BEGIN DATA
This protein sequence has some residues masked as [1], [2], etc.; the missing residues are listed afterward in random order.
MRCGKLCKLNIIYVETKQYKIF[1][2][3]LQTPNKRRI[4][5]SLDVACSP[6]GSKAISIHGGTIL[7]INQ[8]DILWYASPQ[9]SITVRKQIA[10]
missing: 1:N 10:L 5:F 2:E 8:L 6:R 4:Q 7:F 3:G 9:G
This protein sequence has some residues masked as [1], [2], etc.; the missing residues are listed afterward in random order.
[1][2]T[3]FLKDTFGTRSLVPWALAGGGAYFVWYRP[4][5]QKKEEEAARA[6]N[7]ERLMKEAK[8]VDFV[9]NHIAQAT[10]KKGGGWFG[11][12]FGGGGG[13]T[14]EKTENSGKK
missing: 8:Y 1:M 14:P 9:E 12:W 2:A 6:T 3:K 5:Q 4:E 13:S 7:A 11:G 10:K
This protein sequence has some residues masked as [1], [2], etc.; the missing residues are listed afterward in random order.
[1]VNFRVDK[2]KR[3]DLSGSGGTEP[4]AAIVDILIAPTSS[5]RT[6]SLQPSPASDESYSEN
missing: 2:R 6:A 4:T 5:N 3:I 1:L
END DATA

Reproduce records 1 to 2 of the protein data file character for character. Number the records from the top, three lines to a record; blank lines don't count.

This protein sequence has some residues masked as [1], [2], etc.; the missing residues are listed afterward in random order.
MRCGKLCKLNIIYVETKQYKIF[1][2][3]LQTPNKRRI[4][5]SLDVACSP[6]GSKAISIHGGTIL[7]INQ[8]DILWYASPQ[9]SITVRKQIA[10]
missing: 1:N 10:L 5:F 2:E 8:L 6:R 4:Q 7:F 3:G 9:G
This protein sequence has some residues masked as [1], [2], etc.; the missing residues are listed afterward in random order.
[1][2]T[3]FLKDTFGTRSLVPWALAGGGAYFVWYRP[4][5]QKKEEEAARA[6]N[7]ERLMKEAK[8]VDFV[9]NHIAQAT[10]KKGGGWFG[11][12]FGGGGG[13]T[14]EKTENSGKK
missing: 8:Y 1:M 14:P 9:E 12:W 2:A 6:T 3:K 5:Q 4:E 13:S 7:A 11:G 10:K